The yellow cluster, led by Knight and Huisman, includes the scholars who are highly concerned with the trends and development of international branch campuses (e.g. Huisman, Wilkins and Kinser), as well as quality assurance (e.g. Hou, Mcburnie and Byun). With the international branch campus being a rising phenomenon in Asia, the motivations and policies of universities have become important research foci in Asia.

The blue cluster at the top of the map, led by Waters, Sidhu and Collins, is heavy on explorations of the motivations and meanings of international student mobility and migration. Scholars in this research stream have used empirical research methods such as questionnaire surveys, interviews and case studies to realise the impact of internationalisation and globalisation on international students from varying perspectives (e.g. King, Brooks, Bourdieu, Ho, Yeoh and Raghuram).

The purple cluster, led by Berry and Ward, comprises scholars correlated with the internationalisation of curriculums. Scholars such as Ryan and Leask studied the disciplines and innovation of curriculums and argued that the internationalisation of a curriculum should be a well-planned, constantly developing and cyclical process (Leask, 2013).

The light blue cluster is concerned with educational policies. Universities must have the support of relevant international education policies to realise the goal of long-term development and internationalisation. Scholars such as Altbach, Hallinger and Gopinathan have cared about leadership challenges in the process of internationalisation and have emphasised transnational entrepreneurial leadership. They conduct research that reflects on teaching and transformational leadership practice. Finally, the orange cluster, led by Welch, is associated with international activities and human capital structure.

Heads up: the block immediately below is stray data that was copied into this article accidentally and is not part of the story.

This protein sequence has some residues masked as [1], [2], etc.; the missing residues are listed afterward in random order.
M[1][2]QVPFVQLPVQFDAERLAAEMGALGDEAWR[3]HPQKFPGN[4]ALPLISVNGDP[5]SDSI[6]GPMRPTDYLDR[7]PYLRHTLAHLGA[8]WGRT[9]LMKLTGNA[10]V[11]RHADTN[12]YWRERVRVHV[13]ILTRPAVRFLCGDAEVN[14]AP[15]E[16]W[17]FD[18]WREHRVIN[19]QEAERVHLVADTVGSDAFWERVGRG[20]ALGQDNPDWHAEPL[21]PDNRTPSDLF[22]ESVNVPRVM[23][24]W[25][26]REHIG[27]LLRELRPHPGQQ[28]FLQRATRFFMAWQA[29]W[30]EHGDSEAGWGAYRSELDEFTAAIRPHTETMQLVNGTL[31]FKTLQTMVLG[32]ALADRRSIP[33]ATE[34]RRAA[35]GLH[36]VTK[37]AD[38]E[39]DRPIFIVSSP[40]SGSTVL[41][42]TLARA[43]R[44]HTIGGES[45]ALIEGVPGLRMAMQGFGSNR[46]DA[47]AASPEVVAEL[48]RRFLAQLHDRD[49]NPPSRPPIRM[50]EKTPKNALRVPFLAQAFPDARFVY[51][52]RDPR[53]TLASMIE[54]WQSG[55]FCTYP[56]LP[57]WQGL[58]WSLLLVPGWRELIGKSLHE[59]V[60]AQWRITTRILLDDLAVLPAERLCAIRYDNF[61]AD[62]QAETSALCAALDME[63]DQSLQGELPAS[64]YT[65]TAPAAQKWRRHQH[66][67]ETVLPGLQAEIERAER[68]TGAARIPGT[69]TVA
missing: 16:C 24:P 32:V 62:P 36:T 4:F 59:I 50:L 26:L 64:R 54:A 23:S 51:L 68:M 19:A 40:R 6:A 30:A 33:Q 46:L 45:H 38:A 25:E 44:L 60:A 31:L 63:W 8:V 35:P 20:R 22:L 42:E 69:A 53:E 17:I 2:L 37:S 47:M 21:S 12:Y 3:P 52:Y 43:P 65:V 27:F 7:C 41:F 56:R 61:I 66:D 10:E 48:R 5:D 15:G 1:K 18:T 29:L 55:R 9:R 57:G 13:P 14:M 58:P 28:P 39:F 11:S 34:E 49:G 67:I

4.5 Topical issues and trends

Keyword co-occurrence was analysed to determine the knowledge network and academic relationship between different topics and contents, which revealed the current research issues and trends in a domain. The analysis also highlighted the diachronic development and transformation of the research domain. Keywords can represent the main content of an article; as such, the frequency and co-occurrence of keywords can shed light on the focus of a particular field to a certain extent (Chen et al., 2016). As Zupic and Čater (2015) expressed, “When words frequently co-occur in documents, it means that the concepts behind those words are closely related” (p. 435).

First, 89 keywords were applied, and a minimum of three occurrences were set as a threshold (see Table 6). The results showed the distribution of the most co-occurring keywords were higher education (76 cases), internationalisation (31 cases), international students (30 cases), globalisation (29 cases), Asia (29 cases), student (26 cases), China (18 cases), university sector (17 cases), mobility (16 cases) and Malaysia (14 cases).

To some extent, our results revealed that the popular research themes in higher education internationalisation were as follows: Asian immigrant, migration, cross-border education and acculturation. These were followed by relatively new areas: Asian international students, transnational education, student mobility, international branch campus and regional case (referring to China, Hong Kong and Korea) (Figure 7).

5. Discussion

5.1 Who actually published most research of higher education internationalisation in Asia?

The regional distribution of publications reflects the degree of attention to higher education internationalisation research in different academic circles, which can be easily judged the location of international academic centers for higher education research.

  1. Western nations